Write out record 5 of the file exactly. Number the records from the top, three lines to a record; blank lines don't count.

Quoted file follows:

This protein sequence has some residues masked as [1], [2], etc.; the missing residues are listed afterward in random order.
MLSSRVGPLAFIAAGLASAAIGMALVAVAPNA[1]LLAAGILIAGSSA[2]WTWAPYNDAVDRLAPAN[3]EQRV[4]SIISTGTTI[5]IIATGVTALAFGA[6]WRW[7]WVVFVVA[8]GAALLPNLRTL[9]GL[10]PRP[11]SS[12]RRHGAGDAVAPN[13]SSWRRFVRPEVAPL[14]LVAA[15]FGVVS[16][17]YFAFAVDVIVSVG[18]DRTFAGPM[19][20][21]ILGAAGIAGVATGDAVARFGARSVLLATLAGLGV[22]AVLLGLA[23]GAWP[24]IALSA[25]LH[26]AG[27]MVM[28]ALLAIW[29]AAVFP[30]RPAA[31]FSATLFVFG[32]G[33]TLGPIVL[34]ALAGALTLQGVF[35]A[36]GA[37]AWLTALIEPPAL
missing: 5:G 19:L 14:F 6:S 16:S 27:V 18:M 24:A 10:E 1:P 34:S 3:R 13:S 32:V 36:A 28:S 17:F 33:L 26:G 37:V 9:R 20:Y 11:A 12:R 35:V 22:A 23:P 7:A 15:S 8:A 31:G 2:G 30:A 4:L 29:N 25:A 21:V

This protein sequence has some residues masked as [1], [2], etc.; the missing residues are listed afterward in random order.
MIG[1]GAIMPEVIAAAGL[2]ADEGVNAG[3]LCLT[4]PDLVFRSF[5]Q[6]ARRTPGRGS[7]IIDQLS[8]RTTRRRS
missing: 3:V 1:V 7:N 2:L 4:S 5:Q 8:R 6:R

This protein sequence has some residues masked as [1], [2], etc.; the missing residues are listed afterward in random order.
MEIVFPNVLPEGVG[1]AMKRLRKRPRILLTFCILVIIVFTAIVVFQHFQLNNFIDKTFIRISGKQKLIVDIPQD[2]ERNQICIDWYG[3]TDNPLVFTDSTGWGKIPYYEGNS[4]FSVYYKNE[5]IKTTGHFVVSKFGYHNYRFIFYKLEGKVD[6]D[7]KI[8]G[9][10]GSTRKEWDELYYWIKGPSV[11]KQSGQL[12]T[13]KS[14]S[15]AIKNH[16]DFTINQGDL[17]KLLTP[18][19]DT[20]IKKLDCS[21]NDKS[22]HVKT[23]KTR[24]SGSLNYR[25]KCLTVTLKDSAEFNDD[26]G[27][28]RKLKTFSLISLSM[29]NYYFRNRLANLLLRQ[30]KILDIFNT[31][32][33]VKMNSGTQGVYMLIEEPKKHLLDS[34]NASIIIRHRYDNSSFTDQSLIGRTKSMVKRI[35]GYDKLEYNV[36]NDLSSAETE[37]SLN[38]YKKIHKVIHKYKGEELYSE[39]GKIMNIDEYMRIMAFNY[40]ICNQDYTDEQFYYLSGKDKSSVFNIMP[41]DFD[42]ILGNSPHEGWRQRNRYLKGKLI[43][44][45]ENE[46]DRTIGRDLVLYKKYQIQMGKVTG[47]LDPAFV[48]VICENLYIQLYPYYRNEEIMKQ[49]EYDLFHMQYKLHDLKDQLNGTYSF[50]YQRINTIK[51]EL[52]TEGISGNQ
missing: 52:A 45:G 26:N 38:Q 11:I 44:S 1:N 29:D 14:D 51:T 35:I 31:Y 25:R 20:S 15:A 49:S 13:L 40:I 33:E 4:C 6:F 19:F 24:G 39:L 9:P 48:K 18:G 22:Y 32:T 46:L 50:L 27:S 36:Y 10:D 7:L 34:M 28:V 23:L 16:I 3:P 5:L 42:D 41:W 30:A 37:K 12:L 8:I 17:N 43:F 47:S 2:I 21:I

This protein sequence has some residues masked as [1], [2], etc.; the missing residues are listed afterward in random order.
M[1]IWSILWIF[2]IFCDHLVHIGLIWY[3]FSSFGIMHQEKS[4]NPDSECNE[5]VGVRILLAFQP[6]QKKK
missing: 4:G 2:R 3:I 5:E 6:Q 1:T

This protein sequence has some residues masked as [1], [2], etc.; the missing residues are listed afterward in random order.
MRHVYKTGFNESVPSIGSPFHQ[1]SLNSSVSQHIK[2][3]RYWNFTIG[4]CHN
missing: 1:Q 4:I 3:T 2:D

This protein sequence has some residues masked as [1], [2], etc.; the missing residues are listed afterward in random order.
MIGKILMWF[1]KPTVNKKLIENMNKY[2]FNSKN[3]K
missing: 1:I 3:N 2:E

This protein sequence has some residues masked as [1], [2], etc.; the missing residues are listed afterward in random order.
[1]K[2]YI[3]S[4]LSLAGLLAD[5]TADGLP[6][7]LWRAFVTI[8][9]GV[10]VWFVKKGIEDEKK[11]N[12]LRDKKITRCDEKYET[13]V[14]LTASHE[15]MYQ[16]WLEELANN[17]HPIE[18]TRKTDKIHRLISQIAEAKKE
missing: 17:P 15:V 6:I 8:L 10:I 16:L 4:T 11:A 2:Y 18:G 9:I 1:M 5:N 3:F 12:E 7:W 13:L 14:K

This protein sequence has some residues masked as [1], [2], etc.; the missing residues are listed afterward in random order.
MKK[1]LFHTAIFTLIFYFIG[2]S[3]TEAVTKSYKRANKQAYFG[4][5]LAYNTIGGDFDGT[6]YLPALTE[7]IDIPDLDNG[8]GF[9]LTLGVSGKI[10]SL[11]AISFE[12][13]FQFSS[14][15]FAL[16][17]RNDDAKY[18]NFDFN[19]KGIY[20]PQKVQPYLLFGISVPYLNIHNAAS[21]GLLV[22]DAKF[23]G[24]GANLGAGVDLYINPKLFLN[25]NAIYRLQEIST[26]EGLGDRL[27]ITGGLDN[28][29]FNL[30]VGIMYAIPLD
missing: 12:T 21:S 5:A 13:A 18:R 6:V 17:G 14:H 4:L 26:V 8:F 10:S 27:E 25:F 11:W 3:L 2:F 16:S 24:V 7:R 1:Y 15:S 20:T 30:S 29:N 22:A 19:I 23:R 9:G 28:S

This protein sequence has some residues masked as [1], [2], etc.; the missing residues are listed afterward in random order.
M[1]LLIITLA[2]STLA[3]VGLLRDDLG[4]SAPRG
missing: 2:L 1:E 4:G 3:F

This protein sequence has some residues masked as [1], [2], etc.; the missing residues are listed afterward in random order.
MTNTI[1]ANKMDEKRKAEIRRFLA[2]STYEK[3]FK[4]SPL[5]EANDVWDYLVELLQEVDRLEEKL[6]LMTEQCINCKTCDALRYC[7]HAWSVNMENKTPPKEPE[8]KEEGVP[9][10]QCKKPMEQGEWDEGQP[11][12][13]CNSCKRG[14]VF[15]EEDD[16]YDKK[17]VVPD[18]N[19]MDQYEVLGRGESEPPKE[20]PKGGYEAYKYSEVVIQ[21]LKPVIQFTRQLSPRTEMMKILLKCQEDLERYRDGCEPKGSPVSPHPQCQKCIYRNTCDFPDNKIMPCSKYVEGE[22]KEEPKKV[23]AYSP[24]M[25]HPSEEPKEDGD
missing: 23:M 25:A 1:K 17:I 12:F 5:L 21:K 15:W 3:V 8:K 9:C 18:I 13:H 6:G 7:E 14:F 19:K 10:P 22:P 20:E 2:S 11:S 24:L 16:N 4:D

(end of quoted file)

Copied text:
This protein sequence has some residues masked as [1], [2], etc.; the missing residues are listed afterward in random order.
MRHVYKTGFNESVPSIGSPFHQ[1]SLNSSVSQHIK[2][3]RYWNFTIG[4]CHN
missing: 1:Q 4:I 3:T 2:D